a. Article 29 of the CISG deals with the requirements for the modification and termination of contracts. It further entrenches the principles of party autonomy, freedom of contract, and freedom from formalities contained in Article 11 of the CISG. These principles also form the foundation of the Principles of European Contract Law (PECL) as expressed in Articles 1:102, 2:101(2), and 2:106 and should therefore form the governing principles in the interpretation of any contract, as well as its modification or termination. Art 1:102 PECL, however, pertinently subjects the principle of freedom of contract to the principle of good faith and fair dealing, which may not be excluded.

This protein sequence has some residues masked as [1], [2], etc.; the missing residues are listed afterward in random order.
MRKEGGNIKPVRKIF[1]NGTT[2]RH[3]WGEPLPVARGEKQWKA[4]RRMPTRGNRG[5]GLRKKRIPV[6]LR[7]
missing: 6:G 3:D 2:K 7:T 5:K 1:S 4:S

b. The first object of Article 29 CISG is to reinforce the principle that any agreed modification or termination will be valid in whatever form it is made or contained. Its second object is to eliminate an important difference in approach between civil and common law, namely clearly establishing that no consideration is necessary for any amendment to be valid. However, it also entrenches the time-honored principle that, where parties have by agreement voluntarily restricted their ability to modify or terminate a contract by requiring formalities for such actions, that agreement will be valid and enforceable.
c. Article 2:106 PECL, which deals with written modification clauses, differs somewhat from Article 29 CISG in that it merely creates a presumption of invalidity where there is a clause requiring formalities for modification or termination.